Final year PR students across the country are currently tightening up their research, polishing off their dissertations and prepping for their finals at the same time thinking about entering the profession for the first time.
It's a daunting time but one of the key objectives of the CIPR is help and support those coming into the profession as well as mentor and support those already in it through continual professional development.
So, as a CIPR Midlands committee member and with 24 years experience in the profession, I was asked to present at a lunchtime slot for Lincoln University's third year PR students on what they might expect.
In order to give them value, I also needed the collective wisdom my peers: they gave it to me in bucket loads.
First up was President of the CIPR Jason MacKenzie "Commit yourself to continual professional development - to keeping your skills sharp and to learning in a consistent and planned manner. That way you'll stay ahead" closely followed by CIPR Midlands chair Bron Eames ("Read/watch/consume as much as you can about good vs bad practice and learn from both!") and and fellow committee member Katie Bregazzi ("Prepare for the unexpected and relish everything that, it brings! PR serves up an exciting variety of challenges on a daily basis, and the opportunity to learn and develop all the time. Be willing to learn, throw yourself in at the deep end and to thrive at new challenges will set you in good stead.")
And I was overwhelmed with responses from former Government colleagues from the COI* all of whom now work across Whitehall, in their own businesses or in-house, covering every known sector of PR you could think of.
These are their views:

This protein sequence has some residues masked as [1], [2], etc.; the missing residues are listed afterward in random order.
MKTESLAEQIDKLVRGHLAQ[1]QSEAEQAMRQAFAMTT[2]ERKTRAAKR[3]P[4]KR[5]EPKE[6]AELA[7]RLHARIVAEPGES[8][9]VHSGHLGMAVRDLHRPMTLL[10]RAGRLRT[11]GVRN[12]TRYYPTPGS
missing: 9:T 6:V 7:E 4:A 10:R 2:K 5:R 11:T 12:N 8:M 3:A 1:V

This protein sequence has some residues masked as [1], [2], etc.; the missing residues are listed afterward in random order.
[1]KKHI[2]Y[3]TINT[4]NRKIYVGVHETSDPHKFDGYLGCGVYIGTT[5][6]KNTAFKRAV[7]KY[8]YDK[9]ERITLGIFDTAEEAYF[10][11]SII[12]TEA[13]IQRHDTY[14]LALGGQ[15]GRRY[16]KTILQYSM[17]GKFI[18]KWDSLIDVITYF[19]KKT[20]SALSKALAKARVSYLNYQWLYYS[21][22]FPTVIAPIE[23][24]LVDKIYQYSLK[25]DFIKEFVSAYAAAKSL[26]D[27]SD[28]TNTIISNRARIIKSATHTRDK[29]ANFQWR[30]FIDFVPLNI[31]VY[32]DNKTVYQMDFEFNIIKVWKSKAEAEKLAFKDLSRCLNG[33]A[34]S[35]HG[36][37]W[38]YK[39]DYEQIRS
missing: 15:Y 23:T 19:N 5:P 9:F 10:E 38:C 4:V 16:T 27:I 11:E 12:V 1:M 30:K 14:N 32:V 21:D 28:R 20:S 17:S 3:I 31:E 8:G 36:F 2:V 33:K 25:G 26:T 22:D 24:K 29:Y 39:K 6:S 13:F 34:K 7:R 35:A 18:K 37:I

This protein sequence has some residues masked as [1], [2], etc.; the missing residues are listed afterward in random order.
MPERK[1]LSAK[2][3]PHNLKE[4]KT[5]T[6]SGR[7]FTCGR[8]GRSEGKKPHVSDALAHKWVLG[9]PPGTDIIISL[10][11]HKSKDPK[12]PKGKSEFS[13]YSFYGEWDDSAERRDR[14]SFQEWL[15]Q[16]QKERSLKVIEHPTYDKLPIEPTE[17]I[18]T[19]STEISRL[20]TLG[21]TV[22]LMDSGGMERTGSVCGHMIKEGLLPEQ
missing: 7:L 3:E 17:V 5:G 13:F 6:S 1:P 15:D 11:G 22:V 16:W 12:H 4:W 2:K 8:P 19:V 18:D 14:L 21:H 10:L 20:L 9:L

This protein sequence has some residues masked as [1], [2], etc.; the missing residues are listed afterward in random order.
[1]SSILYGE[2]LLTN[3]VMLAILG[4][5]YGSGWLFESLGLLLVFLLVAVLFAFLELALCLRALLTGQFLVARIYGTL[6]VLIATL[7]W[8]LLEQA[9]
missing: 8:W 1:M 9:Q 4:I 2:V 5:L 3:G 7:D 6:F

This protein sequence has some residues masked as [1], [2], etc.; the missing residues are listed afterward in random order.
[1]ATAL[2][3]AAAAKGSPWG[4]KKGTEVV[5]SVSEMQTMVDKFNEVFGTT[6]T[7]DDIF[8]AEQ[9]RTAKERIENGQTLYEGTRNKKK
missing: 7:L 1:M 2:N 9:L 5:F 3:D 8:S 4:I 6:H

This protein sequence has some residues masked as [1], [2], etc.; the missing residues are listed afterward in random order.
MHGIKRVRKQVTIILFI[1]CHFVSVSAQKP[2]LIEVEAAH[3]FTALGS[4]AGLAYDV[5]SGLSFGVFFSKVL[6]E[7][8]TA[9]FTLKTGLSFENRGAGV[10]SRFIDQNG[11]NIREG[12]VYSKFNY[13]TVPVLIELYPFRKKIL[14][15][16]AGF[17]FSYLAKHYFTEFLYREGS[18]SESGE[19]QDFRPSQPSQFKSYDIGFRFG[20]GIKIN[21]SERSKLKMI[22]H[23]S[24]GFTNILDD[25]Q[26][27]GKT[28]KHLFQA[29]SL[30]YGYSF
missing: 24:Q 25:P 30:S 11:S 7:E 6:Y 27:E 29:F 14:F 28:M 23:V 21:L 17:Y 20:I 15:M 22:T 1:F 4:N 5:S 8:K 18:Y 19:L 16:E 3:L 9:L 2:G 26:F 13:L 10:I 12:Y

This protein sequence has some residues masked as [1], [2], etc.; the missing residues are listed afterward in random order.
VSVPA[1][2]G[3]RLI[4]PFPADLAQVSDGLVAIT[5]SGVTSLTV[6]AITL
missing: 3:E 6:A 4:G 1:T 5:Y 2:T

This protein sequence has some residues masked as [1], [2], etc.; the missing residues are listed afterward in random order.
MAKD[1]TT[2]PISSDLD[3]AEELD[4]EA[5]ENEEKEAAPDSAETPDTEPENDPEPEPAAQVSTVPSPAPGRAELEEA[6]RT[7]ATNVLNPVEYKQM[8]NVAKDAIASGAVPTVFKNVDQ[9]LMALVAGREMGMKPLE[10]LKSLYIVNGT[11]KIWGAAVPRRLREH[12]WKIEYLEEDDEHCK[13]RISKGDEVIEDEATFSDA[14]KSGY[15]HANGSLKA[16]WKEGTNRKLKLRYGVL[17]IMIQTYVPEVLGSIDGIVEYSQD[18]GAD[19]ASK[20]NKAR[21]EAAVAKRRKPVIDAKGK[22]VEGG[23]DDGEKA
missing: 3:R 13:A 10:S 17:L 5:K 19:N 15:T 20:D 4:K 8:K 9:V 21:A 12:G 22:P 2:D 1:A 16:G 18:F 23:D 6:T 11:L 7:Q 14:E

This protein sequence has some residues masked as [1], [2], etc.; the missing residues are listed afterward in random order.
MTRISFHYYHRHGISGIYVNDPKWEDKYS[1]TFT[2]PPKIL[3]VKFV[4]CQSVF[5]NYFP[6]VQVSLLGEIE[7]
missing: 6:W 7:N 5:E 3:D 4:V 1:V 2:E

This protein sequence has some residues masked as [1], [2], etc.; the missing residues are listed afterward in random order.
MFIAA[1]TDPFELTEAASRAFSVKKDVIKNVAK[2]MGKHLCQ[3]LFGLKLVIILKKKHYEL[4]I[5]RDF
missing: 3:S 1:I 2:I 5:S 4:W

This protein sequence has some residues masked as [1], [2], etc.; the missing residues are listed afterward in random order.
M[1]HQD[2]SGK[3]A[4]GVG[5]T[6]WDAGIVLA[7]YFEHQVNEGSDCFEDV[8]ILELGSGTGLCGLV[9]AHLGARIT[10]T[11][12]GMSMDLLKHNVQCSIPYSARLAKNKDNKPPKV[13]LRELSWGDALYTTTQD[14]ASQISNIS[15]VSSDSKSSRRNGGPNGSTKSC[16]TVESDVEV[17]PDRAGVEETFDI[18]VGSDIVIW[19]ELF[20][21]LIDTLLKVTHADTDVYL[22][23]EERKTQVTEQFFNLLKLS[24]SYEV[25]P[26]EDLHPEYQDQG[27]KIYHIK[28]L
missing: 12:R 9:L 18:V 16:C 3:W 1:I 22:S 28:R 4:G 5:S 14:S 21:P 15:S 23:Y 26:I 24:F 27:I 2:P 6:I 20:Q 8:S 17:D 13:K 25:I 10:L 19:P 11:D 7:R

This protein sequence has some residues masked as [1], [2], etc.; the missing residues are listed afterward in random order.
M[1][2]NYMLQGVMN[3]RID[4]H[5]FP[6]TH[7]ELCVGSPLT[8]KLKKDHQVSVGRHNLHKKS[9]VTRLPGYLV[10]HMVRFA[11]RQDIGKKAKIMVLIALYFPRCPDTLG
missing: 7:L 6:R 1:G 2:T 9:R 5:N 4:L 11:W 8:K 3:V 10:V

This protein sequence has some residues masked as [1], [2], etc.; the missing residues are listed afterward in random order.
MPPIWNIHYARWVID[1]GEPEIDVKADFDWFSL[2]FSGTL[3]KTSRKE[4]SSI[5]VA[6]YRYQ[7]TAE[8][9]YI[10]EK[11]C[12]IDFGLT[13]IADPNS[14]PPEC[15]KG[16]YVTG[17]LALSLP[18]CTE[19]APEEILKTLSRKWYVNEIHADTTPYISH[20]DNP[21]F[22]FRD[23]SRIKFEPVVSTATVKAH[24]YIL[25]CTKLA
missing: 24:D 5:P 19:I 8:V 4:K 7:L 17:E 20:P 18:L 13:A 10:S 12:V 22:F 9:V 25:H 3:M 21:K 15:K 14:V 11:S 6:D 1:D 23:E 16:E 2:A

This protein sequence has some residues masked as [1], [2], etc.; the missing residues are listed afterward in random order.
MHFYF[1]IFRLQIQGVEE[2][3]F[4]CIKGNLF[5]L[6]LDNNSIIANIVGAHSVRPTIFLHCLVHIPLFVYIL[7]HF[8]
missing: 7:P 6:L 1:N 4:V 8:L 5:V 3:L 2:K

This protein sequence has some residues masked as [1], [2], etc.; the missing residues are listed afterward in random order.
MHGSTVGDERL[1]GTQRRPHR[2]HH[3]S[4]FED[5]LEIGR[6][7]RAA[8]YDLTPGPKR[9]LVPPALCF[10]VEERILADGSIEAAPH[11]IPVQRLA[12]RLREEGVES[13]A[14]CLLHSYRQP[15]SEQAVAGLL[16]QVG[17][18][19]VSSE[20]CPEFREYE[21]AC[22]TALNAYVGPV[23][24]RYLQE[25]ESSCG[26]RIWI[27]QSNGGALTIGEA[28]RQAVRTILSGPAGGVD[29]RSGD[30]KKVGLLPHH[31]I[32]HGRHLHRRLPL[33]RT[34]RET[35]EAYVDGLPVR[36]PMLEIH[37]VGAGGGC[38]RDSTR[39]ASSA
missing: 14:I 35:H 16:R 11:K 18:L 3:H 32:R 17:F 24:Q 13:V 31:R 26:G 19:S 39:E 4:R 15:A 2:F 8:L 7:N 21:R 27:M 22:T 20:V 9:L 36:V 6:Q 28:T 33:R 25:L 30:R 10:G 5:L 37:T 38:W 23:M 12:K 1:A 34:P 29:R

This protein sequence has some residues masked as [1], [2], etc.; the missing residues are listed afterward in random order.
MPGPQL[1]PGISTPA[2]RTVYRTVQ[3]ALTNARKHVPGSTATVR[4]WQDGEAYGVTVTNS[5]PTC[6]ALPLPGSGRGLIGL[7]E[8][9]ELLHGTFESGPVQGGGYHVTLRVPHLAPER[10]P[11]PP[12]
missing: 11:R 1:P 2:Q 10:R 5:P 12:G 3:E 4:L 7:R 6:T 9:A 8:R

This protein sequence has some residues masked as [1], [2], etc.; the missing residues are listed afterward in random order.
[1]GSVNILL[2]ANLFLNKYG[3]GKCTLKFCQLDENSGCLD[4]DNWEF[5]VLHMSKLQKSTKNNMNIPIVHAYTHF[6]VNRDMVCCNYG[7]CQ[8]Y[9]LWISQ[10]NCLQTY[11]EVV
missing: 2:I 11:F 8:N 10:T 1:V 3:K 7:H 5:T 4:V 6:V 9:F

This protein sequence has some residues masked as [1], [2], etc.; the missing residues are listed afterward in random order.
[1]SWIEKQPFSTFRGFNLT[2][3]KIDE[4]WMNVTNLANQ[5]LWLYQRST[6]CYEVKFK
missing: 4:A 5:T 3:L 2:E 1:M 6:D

- Don't assume you can manipulate a target audience into doing something they don't want to do or don't need. Find the relevance to them.
- Never, ever lie. In PR you're only as good as your credibility and that goes up in smoke the minute you lie. No matter how bad a situation is, lying is guaranteed to make it worse.
- What is their personal brand? They need to decide what they want to be known for. And what happens when employers look at their social media accounts - what will they see? It needs to represent them too.
- If somebody is waiting for something from you, always give regular updates on progress, even if the update is "there is no progress". And always get back to people.
- If you get found out for lying or half-truths your credibility goes down the pan. Also, give yourself time for planning - and don't be impetuous. Never rush in with both feet even if you come up with an incredible idea.
- Be absolutely sure you enjoy the job. If not, pack it in - otherwise you will never fulfil your potential.
- Always think about why you're doing something before launching into how you'll do it. Prove your strategic value by questioning and don't be afraid to say what you think.
- Be on time.
- Keep promises. Do what's right (which might not always be easy)...
- University isn't everything. What you need to be successful in PR, you learn on the job.
- Focus on the outcomes you want to achieve and work back from that when planning. And tailor your campaign to your target audience. Sometimes a piece in a respected sector publication will get more response from the people you need to reach than a big flashy piece in a national with a general audience.
- Don't be pushed around by power-hungry senior colleagues.